Suicide bombers carried out a bold attack on the world's largest oil processing facility but were stopped from breaking in by guards who fired on their cars, exploding both vehicles and killing the attackers.
Al-Qaeda purportedly claimed responsibility for Friday's attack, the first on an oil facility in Saudi Arabia. The assault raised speculation that the militants were adopting the tactics of insurgents across the border in Iraq, where the oil industry has been repeatedly targeted.
The al-Qaeda terror group said two of its militants carried out the suicide attack. The claim was posted on a Web site frequently used by terror groups.
This "is part of the project to rid the Arabian Peninsula of the infidels," the statement read.
Saudi Oil Minister Ali Naimi quickly announced that the attack "did not affect operations" and that Abqaiq operations and exports "continued to operate normally." The huge Abqaiq processing facility near the Persian Gulf prepares about two-thirds of the country's oil output for export, making it a crucial link in getting Saudi crude to the market.
spike in prices
Crude oil futures spiked more than US$2 a barrel amid fears militants would again target the vital industry. Light sweet crude for April delivery surged as high as US$63.25 a barrel before settling at US$62.91, an increase of US$2.37 on the New York Mercantile Exchange. Brent crude futures for April delivery jumped US$2.06 to US$62.60 on London's ICE Futures exchange.
The attack in Abqaiq, about 40km inland from Saudi Arabia's eastern Gulf coast, took place at about 3pm -- several hours after the weekly prayers on Friday, a day off for Saudis though the facility was in operation.
At least two militants were killed in the explosions, and Saudi-owned al-Arabiya television reported two security guards also died. Interior Ministry spokesman Lieutenant General Mansour al-Turki could not confirm the deaths of the security guards, but said two were critically wounded with potentially lethal injuries.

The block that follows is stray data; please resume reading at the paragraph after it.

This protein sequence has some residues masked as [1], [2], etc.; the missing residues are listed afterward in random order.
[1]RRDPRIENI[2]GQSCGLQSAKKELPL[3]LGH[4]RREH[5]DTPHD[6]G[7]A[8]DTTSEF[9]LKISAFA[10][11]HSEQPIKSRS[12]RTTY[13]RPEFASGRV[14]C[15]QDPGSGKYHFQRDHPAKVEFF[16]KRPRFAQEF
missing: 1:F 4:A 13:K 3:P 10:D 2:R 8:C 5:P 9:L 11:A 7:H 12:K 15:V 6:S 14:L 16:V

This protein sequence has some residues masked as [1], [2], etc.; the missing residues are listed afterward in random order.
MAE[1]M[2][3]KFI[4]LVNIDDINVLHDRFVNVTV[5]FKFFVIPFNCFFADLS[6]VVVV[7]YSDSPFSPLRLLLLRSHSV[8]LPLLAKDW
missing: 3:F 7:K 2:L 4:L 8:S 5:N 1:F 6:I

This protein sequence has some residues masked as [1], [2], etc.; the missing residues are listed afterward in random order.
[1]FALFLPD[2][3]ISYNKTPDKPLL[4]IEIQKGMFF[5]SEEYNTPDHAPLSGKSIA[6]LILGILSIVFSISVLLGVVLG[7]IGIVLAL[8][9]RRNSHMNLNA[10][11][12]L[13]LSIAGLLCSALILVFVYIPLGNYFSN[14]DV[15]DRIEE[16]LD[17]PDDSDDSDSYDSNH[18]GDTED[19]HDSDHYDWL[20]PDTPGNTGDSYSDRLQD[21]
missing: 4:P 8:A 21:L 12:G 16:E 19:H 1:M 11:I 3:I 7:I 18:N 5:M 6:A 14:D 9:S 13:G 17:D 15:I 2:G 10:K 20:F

The assault began when two cars tried to drive through the gates of the outermost of three fences surrounding the processing facility, al-Turki told reporters.
Al-Arabiya reported that the attackers' cars bore the logo of Aramco, the state oil company that owns the facility.
Guards shot at the cars, and both vehicles exploded, al-Turki said. The explosions caused a fire that was quickly controlled, the oil minister said.
Guards then battled for two hours with two other militants outside the facility, said a Saudi journalist who arrived at the scene soon after the explosion.
Saudi Arabia has been waging a successful three-year crackdown on al-Qaeda's branch in the kingdom. Security forces have killed or captured most of the branch's known top leaders, most recently in gunbattles in December, after the militants launched a campaign in 2003 to overthrow the US-allied royal family with a string of attacks.
There have long been fears militants would target oil facilities, but in the past they have targeted foreigners working in the industry rather than infrastructure.
"In Iraq they zeroed in on oil, and this appears to be a creeping process, since it is happening in Saudi Arabia," said Youssef Ibrahim, a Dubai-based political risk analyst with the Strategic Energy Investment Group.